Legionella risk assessment helps prevent Legionella pneumophila which is normally contracted by inhalation of affected water droplets, and not by drinking contaminated water. Where water can be produced in a fine spray, for example, shower heads, cooling towers, spray taps, spa pools, swimming pools, fountains and vehicle washing equipment it is prudent to carry out a Legionella risk assessment.
Legal requirement for the Legionella risk assessment
Under the Safety, Health and Welfare at Work Act 2005 (No. 10 of 2005), every employer must prepare a safety statement which is based on an identification of the hazards and an assessment of the risks to the Safety, Health and Welfare of his / her employees. Environmental Efficiency can carry out the Legionella risk assessment.
Legionella Risk Assessment & Testing methods
The Legionella testing method is documented in UK HSE technical guidance document HSG 274 Part 2 and this method is followed by our experts in the matter.
A risk assessment is carried out first by checking temperatures of water outlets after being turned on for a specified time. The potential for forming an aerosol or airborne droplets is also assessed.
Where a tap is considered at risk, a water sample is taken and set for analysis to an ISO17025 accredited laboratory. A report is then written which constitutes the Legionella risk assessment.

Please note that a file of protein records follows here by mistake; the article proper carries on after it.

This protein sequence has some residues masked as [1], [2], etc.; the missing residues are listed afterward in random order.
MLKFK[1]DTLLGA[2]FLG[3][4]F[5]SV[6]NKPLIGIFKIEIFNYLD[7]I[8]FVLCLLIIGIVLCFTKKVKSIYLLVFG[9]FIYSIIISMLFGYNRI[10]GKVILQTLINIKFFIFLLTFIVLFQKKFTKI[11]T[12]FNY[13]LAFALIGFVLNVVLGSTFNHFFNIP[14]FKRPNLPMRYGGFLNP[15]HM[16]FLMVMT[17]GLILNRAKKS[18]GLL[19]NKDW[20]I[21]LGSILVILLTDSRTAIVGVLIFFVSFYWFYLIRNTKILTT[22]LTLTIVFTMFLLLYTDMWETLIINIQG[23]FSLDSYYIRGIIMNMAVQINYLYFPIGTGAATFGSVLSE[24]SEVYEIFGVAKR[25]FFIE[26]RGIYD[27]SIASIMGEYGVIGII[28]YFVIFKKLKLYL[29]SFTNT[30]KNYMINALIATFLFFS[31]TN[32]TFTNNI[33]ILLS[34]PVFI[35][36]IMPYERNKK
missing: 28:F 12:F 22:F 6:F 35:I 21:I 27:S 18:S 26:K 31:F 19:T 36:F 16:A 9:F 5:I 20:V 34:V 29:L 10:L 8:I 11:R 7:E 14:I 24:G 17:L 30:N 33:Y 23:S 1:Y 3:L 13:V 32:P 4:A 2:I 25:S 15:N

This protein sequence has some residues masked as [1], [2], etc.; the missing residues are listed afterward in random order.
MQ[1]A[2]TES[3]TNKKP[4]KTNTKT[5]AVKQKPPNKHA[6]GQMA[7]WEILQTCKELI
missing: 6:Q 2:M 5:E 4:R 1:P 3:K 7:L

Control of Legionella
The traditional method of legionella testing and control is by temperature. It is recommended that water is stored at temperature of 60oC and distributed so that reaches a temperature of 50oC within 1 minute of each outlet. Where pipe runs are long, and taps used infrequently, taps may not reach the target temperature in time. Point of use water heating may solve the problem.
For cold water taps, the water must drop down to 20C or lower in 2 minutes or less. Often cold water taps are at risk as the pipes run parallel to hot water pipes thus heating the cold water. If pipe runs are long, then the water at the tap may not drop below 20C quickly enough to ensure there is no risk. Again, point of use water heaters may eliminate the need for long hot water pipes thus solving the problem.